History

The Grove Cemetery — Quaker Street, New York

by Len VanBuren

          Grove Cemetery is located on the east side of Route 395, .2 of a mile down from Quaker Street. A long curved roadway leads to the cemetery from Route 395. 

          The Association which is responsible for the care and maintenance of the cemetery is a not-for-profit organization with a Board of Trustees, comprised of lot owners, and a Superintendent.

           The following persons met in the office of Dr. J.H. Hill, Quaker Street, NY October 23, 1873 and organized under the Statute Law, the Grove Cemetery Association: Alonzo Macomber, Kirby Wilber, John H. Hill, DeWitt D. McDonald, Hebron W. Briggs, Nathaniel C. Jenkins, Samuel B. Davenport, Charles B. Davenport, Jesse B. Carpenter and Smith White.

            Land was conveyed for the cemetery by Eliza and Lizzie Sheldon on November 22, 1873 and by Oliver and Eve Ann Briggs on Nov. 28, 1873. The northern piece of land which we refer to as Section 1 was accessible by a roadway which is 500 feet downhill from the present entrance. In 1879 a receiving vault was built on this road. It is a 12 foot by 14 foot brick building with a steel door which was used for storing the deceased when winter burials were not possible. It was used until the late 1950s with the slate roof replaced by a metal roof in the 1960s to help preserve the building.

            In 1884 the remainder of the 1873 donated land across the ravine to the south was developed, which we refer to as Section 2.  A swinging walking bridge was built connecting Section 1 and 2. (I remember seeing a picture postcard of it years ago and would love to have a copy of it.)

            The Potters’ field was a piece of land east of Section 2 set aside for indigent burials. These graves were marked by field stones or blank pieces of marble.

            A new entrance was built to access Section 2. It was behind the barn on the south side of the cemetery property. This entrance was satisfactory with horses but it was difficult for automobiles since it was steep coming up off of Quaker Street Hill (Route 395).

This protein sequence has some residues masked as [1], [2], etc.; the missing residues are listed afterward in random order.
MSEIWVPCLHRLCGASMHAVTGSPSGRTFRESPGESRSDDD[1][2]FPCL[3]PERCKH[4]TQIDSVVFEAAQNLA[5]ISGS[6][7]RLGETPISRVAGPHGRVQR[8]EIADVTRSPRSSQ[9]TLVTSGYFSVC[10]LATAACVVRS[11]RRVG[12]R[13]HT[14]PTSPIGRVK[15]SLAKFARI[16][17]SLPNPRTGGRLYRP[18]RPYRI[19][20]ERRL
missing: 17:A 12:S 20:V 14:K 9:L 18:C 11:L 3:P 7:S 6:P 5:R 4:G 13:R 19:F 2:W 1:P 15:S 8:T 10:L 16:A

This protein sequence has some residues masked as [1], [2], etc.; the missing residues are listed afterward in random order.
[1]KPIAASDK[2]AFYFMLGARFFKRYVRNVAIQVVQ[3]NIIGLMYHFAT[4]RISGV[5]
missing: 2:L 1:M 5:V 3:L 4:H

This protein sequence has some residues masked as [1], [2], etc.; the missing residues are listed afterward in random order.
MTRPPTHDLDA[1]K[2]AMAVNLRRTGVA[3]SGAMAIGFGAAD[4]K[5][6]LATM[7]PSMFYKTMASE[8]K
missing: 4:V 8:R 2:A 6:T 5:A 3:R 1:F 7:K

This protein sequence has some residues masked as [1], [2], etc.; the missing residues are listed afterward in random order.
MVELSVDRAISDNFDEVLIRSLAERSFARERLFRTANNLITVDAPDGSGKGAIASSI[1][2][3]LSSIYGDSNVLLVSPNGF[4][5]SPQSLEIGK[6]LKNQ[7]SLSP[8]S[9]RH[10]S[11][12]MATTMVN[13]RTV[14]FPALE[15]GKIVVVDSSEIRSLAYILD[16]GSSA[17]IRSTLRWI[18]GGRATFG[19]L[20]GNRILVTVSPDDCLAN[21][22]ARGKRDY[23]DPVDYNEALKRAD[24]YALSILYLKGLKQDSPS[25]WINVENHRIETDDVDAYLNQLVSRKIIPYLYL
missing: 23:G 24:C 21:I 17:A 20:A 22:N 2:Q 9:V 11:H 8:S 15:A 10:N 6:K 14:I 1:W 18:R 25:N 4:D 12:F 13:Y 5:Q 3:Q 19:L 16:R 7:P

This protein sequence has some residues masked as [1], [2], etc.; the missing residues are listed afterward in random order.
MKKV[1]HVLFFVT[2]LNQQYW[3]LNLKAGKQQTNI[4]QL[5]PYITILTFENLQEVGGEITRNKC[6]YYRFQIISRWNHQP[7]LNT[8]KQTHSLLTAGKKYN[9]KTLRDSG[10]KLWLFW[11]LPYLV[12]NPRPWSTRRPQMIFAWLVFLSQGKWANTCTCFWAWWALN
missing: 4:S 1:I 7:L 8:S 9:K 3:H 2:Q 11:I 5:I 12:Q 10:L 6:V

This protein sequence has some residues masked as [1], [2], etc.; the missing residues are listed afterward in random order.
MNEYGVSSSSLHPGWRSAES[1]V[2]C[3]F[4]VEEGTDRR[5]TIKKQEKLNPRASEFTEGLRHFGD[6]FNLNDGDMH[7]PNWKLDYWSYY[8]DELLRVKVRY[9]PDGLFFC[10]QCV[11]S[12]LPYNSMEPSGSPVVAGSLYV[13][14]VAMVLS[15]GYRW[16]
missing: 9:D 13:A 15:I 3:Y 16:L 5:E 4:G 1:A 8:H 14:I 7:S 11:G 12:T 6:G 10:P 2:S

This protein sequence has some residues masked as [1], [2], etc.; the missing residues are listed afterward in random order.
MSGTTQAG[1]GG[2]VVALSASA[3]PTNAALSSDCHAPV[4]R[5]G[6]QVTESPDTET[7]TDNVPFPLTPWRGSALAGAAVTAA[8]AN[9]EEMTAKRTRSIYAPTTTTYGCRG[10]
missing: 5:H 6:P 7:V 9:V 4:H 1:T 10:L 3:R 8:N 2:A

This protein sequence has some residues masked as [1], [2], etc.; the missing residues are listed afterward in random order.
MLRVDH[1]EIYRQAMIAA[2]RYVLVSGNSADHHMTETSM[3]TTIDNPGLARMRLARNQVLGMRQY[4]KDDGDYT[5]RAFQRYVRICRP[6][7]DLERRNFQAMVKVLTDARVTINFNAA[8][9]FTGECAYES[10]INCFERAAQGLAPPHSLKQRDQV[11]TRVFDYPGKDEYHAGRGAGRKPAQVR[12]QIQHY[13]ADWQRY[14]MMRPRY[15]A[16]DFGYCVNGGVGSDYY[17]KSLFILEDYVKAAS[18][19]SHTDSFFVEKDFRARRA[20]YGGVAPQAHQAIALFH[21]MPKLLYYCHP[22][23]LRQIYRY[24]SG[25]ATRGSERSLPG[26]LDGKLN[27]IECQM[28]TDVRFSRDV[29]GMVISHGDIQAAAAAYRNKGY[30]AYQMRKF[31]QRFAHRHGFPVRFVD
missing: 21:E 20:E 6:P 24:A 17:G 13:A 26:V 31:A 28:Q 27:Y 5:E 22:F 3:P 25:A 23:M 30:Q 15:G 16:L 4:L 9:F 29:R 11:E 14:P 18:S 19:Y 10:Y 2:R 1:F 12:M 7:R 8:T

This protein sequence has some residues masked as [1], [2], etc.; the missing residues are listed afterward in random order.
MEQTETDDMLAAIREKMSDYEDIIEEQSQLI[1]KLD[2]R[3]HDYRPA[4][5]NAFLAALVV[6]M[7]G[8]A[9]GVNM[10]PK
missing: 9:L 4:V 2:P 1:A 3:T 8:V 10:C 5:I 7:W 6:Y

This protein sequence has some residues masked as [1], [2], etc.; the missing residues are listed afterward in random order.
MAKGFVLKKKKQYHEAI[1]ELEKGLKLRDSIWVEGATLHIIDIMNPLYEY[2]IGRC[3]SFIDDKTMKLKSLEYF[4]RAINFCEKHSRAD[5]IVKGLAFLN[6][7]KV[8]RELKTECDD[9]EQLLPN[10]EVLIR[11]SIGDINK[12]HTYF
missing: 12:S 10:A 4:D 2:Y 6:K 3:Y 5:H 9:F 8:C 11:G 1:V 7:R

In early June of 1933, the Trustees of Grove Cemetery met to discuss the purchase of the White property in order to build a new entrance to the cemetery.  By the end of June 1933, at a special meeting of the Trustees, permission was granted to acquire the land for the entrance.

            Alice White conveyed land on October 10, 1933 so that a new entrance (the present entrance) could be built, thus solving the problem of accessibility to the auto.  In July of 1934, construction of the new entrance was started and supervised by Charles E. Hoag who was the superintendent of the Grove Cemetery Association at the time.  The new entrance was completed by December of 1934.

           On May 27, 1914 and October 10, 1933 Wilson C. Briggs conveyed land at the eastern edge of the cemetery which became Section 3.  The cemetery has continued to expand through the years. In 1984 three acres of land was purchased from Gibby Wolfe this area we refer to as Section 4.

           Due to the increasing number of cremations, the Urn Garden was dedicated in 1998 for the burial of cremains.

           Interestingly, despite the cemetery being formed in 1873, the earliest date of death on a monument is 1854. That is because some deceased were moved from the Quaker Cemetery and others from family cemeteries. Many graves do not have markers due to no survivors or perhaps lack of money.

           Unfortunately,  there was a fire in the 1930’s that destroyed many of the burial records.  Consequently, we don’t have a complete listing of those people buried here before 1930, but slowly we are finding the information that was lost.

           In the early by-laws of the cemetery it states, “No teams or automobiles with heavy loads shall enter the grounds when the roads are wet or soft unless by permission of the Superintendent.” And “No vehicles shall exceed a speed of 8 mph.”

          The Grove Cemetery has been a part of the community since 1873 with over 2500 burials. With guidance from our Board of Trustees and help from our families, we will continue to thrive and grow.